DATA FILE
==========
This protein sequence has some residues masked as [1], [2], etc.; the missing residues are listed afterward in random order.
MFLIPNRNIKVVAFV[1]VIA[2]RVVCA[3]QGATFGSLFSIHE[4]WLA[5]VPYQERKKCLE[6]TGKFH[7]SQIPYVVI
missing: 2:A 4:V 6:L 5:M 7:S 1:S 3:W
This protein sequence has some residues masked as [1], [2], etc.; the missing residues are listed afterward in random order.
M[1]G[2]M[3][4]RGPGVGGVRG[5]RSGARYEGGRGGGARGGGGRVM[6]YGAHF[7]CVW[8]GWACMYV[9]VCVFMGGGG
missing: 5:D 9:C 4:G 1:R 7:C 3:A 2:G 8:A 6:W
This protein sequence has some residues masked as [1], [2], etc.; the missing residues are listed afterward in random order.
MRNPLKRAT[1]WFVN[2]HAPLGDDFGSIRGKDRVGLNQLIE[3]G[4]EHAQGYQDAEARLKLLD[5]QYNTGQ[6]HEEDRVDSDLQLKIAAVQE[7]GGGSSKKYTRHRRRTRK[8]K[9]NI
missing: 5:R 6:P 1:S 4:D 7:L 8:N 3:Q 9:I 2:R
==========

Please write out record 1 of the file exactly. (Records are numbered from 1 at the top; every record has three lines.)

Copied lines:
This protein sequence has some residues masked as [1], [2], etc.; the missing residues are listed afterward in random order.
MFLIPNRNIKVVAFV[1]VIA[2]RVVCA[3]QGATFGSLFSIHE[4]WLA[5]VPYQERKKCLE[6]TGKFH[7]SQIPYVVI
missing: 2:A 4:V 6:L 5:M 7:S 1:S 3:W